“Depression is like the economy”
Depression can behave in the same way as the economy, according to doctor and researcher Suzanne van Bronswijk. An approach based on econometric modelling can therefore help in deciding between treatment options.
Anyone who has suffered from depression will be familiar with the sometimes laborious quest for an effective treatment. “It’s hard to predict which treatment will work best for a patient,” Van Bronswijk says. “During our training as psychiatrists or psychologists we learn which treatment we can use for which type of patient. But the considerations at the level of the individual patient are actually much more complex. Treatments that have proven effective often work well for a third of patients, to some extent for another third and not at all for the remaining third.” This means a treatment may have to be discontinued after a few weeks and a new one started. The first statistical models to predict treatment outcomes were therefore developed as early as the 1950s. But these models remain stuck in the research phase, with insufficient evidence on whether they predict the treatment outcomes only for the group under investigation or for other patients as well.
“A complex combination of factors determines whether a person is likely to become depressed, remain depressed or respond to treatment,” Van Bronswijk says. When she read the book Dit kan niet waar zijn by journalist Joris Luyendijk, a light bulb went on. “The book is about the banking crisis of 2008. Luyendijk explains how financial products are becoming increasingly complex. They were invented by ‘quants’—quantitative analysts—who work with complex mathematical models and use them to weigh up the risks of investments. It struck me that these models could be relevant for predicting the response (risks) to treatments for depression (investments).”
Suzanne van Bronswijk, is a psychiatrist at the MUMC+ and assistant professor of Clinical Psychology at the Faculty of Psychology and Neuroscience, Maastricht University. She studied medicine at UM and trained as a psychiatrist at the MUMC+ and various mental health institutions in Limburg. In 2019 she obtained her PhD cum laude at UM for her dissertation entitled ‘Personalized treatment strategies for depression.’
She reached out to the Department of Quantitative Economics at Maastricht University with the idea of joining forces. It turned out to be a good move. “They have more knowledge of building these kinds of complex models, we have our clinical expertise in treating depression. Together we were able to set up a great interdisciplinary partnership.”
The collaboration with the Quantitative Economics department, in particular with econometrician Nalan Bastürk, led to the development of a project that started last January and will run for seven years. The aim is to be able to make predictions, for the first time, for a diverse group of patients with depression. To this end, the researchers will set up a model based on Bayesian statistics. “The model will draw on data from a large number of previous studies and input from experts in the field, patients and family members.”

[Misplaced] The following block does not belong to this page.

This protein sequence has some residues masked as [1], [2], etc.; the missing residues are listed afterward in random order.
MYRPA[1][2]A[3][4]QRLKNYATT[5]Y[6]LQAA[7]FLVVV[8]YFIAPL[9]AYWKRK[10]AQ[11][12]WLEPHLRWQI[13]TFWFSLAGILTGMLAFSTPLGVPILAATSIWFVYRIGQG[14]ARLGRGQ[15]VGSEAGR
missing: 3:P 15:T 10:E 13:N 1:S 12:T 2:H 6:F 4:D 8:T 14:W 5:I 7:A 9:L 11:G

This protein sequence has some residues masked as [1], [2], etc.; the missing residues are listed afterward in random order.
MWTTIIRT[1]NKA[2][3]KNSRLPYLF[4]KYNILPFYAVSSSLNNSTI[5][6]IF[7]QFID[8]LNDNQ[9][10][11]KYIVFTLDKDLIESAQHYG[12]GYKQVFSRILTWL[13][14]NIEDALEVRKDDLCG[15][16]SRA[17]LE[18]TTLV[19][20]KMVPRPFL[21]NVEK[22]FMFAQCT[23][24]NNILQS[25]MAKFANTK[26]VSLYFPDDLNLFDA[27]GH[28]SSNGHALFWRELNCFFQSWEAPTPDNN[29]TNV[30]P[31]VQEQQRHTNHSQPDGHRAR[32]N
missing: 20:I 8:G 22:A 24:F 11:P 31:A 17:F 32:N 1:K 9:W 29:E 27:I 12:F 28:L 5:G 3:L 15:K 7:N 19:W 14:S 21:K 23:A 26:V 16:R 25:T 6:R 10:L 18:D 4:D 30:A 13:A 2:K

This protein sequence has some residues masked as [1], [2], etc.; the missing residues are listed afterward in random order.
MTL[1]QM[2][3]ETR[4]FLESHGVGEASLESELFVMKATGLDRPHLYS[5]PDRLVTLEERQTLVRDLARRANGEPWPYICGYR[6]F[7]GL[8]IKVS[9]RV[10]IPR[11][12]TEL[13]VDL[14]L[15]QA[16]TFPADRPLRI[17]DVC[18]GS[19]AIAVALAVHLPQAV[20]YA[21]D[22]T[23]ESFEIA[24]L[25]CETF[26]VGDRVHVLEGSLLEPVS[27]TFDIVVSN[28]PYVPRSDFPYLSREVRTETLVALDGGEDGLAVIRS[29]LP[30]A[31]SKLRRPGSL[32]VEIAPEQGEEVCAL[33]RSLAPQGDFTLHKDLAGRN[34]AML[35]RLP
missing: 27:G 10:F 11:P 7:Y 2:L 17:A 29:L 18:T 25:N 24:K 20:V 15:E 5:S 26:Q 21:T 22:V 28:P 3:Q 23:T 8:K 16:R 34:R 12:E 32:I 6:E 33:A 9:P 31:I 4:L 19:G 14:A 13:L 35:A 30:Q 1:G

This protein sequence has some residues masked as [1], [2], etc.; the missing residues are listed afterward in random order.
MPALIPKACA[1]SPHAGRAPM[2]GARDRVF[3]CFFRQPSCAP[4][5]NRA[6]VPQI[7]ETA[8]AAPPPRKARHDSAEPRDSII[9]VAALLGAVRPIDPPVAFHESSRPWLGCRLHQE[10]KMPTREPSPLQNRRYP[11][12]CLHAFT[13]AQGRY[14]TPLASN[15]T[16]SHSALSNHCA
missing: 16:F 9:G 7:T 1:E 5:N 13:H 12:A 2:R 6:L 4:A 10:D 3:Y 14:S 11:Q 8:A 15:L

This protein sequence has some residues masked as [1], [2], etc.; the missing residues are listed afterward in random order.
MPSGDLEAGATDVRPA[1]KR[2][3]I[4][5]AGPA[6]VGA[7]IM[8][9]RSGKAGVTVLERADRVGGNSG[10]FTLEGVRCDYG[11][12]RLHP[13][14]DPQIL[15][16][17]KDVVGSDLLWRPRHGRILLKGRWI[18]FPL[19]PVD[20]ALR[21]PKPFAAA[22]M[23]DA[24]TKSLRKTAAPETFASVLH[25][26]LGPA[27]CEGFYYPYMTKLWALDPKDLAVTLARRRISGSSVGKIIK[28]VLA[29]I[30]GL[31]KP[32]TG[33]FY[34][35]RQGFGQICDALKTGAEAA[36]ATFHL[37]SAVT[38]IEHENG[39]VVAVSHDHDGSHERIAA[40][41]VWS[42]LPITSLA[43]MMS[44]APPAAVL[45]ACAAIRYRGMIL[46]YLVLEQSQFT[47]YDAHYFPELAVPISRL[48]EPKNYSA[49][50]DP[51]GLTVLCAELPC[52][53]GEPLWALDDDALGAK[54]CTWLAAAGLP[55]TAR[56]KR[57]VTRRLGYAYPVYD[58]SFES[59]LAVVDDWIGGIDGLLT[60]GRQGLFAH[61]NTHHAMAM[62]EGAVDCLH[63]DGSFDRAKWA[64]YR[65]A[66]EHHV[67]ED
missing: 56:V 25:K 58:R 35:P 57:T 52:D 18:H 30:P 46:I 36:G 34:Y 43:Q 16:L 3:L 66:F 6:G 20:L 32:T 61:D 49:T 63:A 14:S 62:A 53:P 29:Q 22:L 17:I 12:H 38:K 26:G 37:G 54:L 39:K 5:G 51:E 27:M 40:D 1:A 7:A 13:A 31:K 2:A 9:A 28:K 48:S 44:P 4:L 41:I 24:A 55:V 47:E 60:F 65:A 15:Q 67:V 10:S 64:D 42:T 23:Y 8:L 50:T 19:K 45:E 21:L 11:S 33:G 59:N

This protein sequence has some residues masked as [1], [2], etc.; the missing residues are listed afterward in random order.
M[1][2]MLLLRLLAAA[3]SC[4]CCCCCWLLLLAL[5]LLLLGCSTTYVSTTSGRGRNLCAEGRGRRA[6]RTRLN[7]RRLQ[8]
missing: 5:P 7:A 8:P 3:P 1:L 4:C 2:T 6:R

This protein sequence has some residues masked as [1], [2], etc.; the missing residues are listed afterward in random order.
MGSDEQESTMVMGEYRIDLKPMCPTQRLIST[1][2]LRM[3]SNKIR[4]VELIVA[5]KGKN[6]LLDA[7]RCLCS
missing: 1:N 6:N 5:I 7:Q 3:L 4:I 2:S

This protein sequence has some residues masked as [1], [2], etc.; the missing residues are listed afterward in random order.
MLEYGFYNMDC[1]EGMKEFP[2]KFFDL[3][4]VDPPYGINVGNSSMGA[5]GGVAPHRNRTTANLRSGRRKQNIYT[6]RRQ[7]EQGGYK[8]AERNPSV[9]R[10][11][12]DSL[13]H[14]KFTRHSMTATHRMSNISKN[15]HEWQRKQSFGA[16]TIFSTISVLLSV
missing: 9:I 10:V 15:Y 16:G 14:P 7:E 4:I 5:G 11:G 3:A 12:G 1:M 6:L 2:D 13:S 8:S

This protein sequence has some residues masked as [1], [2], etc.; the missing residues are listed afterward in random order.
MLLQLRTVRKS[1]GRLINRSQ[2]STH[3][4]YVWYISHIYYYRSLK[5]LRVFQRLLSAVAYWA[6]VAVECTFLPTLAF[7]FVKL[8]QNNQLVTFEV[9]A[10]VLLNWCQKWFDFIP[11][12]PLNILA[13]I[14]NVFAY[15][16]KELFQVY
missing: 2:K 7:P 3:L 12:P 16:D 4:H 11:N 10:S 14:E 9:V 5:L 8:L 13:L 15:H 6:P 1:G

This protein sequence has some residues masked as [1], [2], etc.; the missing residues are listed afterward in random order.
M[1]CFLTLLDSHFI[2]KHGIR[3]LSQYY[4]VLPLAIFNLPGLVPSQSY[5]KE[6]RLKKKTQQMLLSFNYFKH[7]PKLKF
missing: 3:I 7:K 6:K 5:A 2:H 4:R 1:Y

The story behind the prediction
Van Bronswijk and her colleagues aim to make a handy computer program for use in the consultation room. During an intake interview with the patient, the psychologist or psychiatrist can enter additional information that the model uses to make its calculations. Practitioner and patient then receive a clear answer that can help them choose a treatment. “Soon the program will also be able to tell the story behind its recommendation,” Van Bronswijk says. “So it will say, ‘This treatment is probably best due to the severity of the depression, certain past characteristics, and the current home situation. But we’ll keep measuring and predicting, as other factors may increase in importance.’ Because something can happen suddenly in the patient’s life that completely changes the prediction. If you don’t have a model, it takes time to realise that.”
The model will draw on data from a large number of previous studies and input from experts in the field, patients and family members.
The most appropriate treatment depends on not only the initial situation and the occurrence of sudden events, but also the patient’s goals. “Typically they want to reduce the symptoms of depression, but they may have other goals too—returning to work, finding meaning in their lives.” The model will therefore predict different treatments for different goals, such as quality of life. “It may be that one treatment scores slightly better on reducing the severity of the depression, while another scores slightly better on quality of life. The therapist and patient can decide together what to give more weight to.” Van Bronswijk hopes that the computer program will soon support the joint decision-making process of therapists, patients and their loved ones. During the project, she will test it at four different mental health institutions.
Some resistance to the implementation of the program is to be expected. Psychiatrists and psychologists may fear that the computer will usurp their role and make decisions for them. Van Bronswijk would like to offer reassurance. “What we’re trying to do is build a bridge between researchers and clinicians. It’s extremely difficult to predict the outcome of a treatment yourself, no matter how much expertise you have as a psychologist or psychiatrist. A model like this can be a useful tool. We’re not saying the computer can do everything better—in fact, we want to involve practitioners in the process and draw on their expertise to build the model.”
It’s extremely difficult to predict the outcome of a treatment yourself, no matter how much expertise you have as a psychologist or psychiatrist. A model like this can be a useful tool.